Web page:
What is meant by the ideal of the "opposite virtues" in the teaching of the English cardinal, with its anchoring in the "reverence" which oscillates between the polar opposites of love and fear? What can it mean other than the forming of the whole of concrete life according to the law of polarity? It is but the polarity that preserves what is particular to both Thomas and Newman individually, and yet binds them in unity: the polarity of a philosophy of the self-suspended object, and a philosophy of personality.
Newman stands in the Scotist line from Molina and Suarez, insofar as, in apposition to the "scholastic form of the 'eternity of truth'" in Thomism, the Scotist espouses the "scholastic form of the 'mutation in the forms of truth'." Yet Newman is in, as it were, a branch of his own from this development, between the "historical aspect" of the Essay on the Development of Christian Doctrine, and the "psychological aspect" of the Grammar of Assent.
Newman thus stands in the two "schools" of Thomism which are exemplified, on the one hand, in the "old antitheses of Thomism and Scotism as well as Bañezianism and Molinism,” as the Augustinian "emphasis on 'God as Truth'," which sees itself expressed in the "deductive logic" of Newman's "notional thought.” And on the other hand, it is exemplified in the opposing system of "an inductive scheme,” which is seen in Newman's "illative sense.” The import of these insights, however, is to see the essentially mysterious nature of human experience as a manifestation of Augustine's "Si comprehendis non est Deus"; human experience as the "unfolding of the infinitude and incomprehensibility of God before the eyes of him who knows how to regard the individual world of essence in all its bewildering richness.”
The form of the truly Christian life is an analogical one: the concrete form of life in which the visible and the concrete meets the invisible and the spiritual. This is the form of life born of the "opposite virtues.” In our relation to God, it is "to see Him, who is alone invisible, and await the immediate [beatific] vision of Him; yet to remain joyful in the visible, and to be active, so long as He wills it."
Far better, Newman thinks, to learn from the confrontation of the opposing virtues as sanctity, than to treat virtues in isolation—such hagiographies, he adds, "do not manifest a Saint, they mince him into spiritual lessons.” It is the challenge of "reconciling [opposite virtues] in our conduct" that is most difficult—"It is not difficult (comparatively speaking) to cultivate single virtues." This is, according to its analogical form, the manifestation of that particularly Philippine sanctity that pervaded Newman as the "simple observer of real life, and the theorist of concrete religiosity.” It is the "fearing love and loving fear" of the saints, made so clear in St Philip Neri: "a fear that springs from love inasmuch as love fears to lose the beloved; and a love that through fear maintains a holy sobriety and a tender reverence.” Because of this dedication to the "real thinking" that belongs to the Oratorian spirit that Przywara identifies as so brilliantly instantiated in Newman, he is to be understood as confounding "Scholasticism, Platonism, Intuitionism, and Phenomenology, equally.” Newman confounds the Scholastic's "philosophy of objective religion"; the Platonist, by emphasizing "the concrete life which is shunned by Platonism"; the Intuitionist, because Newman rejects his "bias in subjective states"; and the Phenomenologist, because of Newman's disregard for the pursuit of "absolute apprehension of essences" in favor of "a slow, limited approach in the way of laborious empiricism.” Yet, although Newman has a "spiritual affinity with Plato and Augustine" because he "shares the contemplative fixation on the 'invisible'," he equally possesses an affinity with "Aristotle and Thomas" in "the soberness of the toilsome pursuit of the knowledge of the 'invisible' under the cloak of the 'visible'."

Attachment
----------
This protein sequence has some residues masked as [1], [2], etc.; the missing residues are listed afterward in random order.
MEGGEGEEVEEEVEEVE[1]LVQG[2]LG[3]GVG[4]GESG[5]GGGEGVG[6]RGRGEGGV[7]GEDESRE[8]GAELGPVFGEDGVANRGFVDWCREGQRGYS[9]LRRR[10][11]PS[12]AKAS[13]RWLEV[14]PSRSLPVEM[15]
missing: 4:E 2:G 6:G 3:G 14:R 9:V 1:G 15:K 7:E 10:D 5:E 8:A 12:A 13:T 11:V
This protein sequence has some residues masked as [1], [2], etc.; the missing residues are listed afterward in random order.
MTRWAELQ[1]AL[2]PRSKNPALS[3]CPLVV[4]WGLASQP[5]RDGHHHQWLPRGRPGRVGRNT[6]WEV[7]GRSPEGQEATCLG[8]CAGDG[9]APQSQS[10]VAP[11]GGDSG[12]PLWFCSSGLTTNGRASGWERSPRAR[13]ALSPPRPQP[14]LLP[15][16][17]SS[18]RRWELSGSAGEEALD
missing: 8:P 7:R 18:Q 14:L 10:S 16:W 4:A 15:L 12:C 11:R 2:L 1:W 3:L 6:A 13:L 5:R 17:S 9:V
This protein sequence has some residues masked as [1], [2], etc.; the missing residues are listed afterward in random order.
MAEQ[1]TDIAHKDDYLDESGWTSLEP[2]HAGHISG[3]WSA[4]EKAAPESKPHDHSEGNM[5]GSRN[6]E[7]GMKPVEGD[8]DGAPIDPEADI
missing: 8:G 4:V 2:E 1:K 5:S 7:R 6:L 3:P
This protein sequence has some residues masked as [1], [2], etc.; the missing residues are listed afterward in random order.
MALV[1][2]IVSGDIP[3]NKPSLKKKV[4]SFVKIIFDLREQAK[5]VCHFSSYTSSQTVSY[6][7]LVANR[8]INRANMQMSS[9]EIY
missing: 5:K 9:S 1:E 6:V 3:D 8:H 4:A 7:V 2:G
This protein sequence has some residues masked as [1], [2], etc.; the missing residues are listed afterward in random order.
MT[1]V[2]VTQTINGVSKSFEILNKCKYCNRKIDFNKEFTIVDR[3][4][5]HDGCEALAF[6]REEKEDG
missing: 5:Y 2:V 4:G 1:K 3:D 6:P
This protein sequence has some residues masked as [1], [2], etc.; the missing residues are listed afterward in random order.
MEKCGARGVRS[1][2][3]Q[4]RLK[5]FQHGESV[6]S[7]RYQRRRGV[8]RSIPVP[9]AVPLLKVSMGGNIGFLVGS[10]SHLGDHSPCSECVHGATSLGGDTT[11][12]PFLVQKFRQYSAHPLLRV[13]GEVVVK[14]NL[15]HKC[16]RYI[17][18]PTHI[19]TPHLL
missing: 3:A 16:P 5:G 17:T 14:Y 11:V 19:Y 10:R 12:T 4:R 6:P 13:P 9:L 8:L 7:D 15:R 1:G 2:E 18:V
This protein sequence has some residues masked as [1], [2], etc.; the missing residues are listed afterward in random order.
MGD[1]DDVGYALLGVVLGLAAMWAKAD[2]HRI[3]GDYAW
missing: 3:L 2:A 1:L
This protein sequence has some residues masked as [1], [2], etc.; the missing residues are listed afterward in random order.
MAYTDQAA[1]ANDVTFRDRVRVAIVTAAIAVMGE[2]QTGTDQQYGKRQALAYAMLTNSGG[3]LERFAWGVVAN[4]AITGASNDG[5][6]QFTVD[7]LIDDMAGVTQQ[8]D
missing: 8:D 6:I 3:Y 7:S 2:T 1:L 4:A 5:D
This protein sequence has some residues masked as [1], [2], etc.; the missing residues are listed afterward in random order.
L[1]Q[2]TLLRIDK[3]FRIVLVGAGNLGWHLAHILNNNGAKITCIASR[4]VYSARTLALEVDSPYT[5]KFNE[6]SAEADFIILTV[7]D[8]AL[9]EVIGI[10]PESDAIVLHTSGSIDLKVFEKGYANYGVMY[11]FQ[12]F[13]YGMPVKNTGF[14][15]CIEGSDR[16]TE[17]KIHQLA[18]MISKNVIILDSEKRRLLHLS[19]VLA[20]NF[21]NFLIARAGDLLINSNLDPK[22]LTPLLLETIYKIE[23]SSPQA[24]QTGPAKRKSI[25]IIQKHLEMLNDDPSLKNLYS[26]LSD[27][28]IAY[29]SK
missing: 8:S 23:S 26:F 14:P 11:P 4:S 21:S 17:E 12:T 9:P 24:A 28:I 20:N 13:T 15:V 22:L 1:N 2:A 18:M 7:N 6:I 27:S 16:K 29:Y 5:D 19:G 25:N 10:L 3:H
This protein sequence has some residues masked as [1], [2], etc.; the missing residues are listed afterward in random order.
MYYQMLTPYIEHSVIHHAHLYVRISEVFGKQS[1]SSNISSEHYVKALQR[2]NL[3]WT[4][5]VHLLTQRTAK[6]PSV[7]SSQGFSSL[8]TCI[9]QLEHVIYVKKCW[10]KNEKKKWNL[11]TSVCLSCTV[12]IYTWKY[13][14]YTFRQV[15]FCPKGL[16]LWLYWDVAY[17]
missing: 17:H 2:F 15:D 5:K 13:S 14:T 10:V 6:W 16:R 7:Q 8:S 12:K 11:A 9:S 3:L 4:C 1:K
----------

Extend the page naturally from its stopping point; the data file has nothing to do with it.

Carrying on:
Newman stands as a towering figure in the Church in the Modern Era—even as the "Augustine of today.” The Augustinian way, which has been catastrophically misunderstood in every which way possible through the preceding 1,500 years, is completed in Newman via an inner unity with Thomas. In this, the sweep of theologies and philosophies—religious or otherwise—that have culminated in the Modern Era, receive the kind of final word one would hope for in a Doctor of the Church. Not a final word that forecloses future possibilities, but which opens out to a new fertility. In Przywara's view, this is precisely the historical moment in which Newman steps forth and takes up this mantle as the "Augustine of today.”
St John Henry Newman and St Thérèse of Lisieux: Doctors for the Modern Era
Przywara could hardly lavish higher praise on St Philip Neri and the Catholic spirit manifest in the Oratory that he founded. Yet in his epoch-dividing analysis of the great Doctors of Christian history, he unites Newman with one who, contrary to the more dogmatic presentation normally offered by a Doctor of the Church, has since found herself named a Doctor for the Modern Era: St Thérèse of Lisieux.
We must note how it signals the subtle and penetrating foresight of Przywara to have recognised, back in 1956, the connection between these two saints, given that in 1997 Thérèse would become the first—and currently only—Doctor of the Church for the Modern Era. In their connection, perhaps, lies the strongest argument of all for the proclamation of Newman as a Doctor of the Church. In Thérèse we do not find, as Pope St John Paul II's Apostolic Letter Divini Amoris Scientia makes clear, "a scholarly presentation of the things of God,” "as in other Doctors.” And, in many ways, this is also true of Newman, notwithstanding Przywara's masterful appraisal of his thought in light of the history of philosophy and theology.
In these two saints, therefore, we see emerging a new language (even a musical one, as Przywara says) to confront the struggles of our present time, and present the eternal and unchanging Gospel of Christ. It could be precisely their unity that elicits for us unique insights into the call to holiness in our times. "[W]e must never lose sight,” Pope St John Paul II tells us, "of the continuity which links the Doctors of the Church to each other.”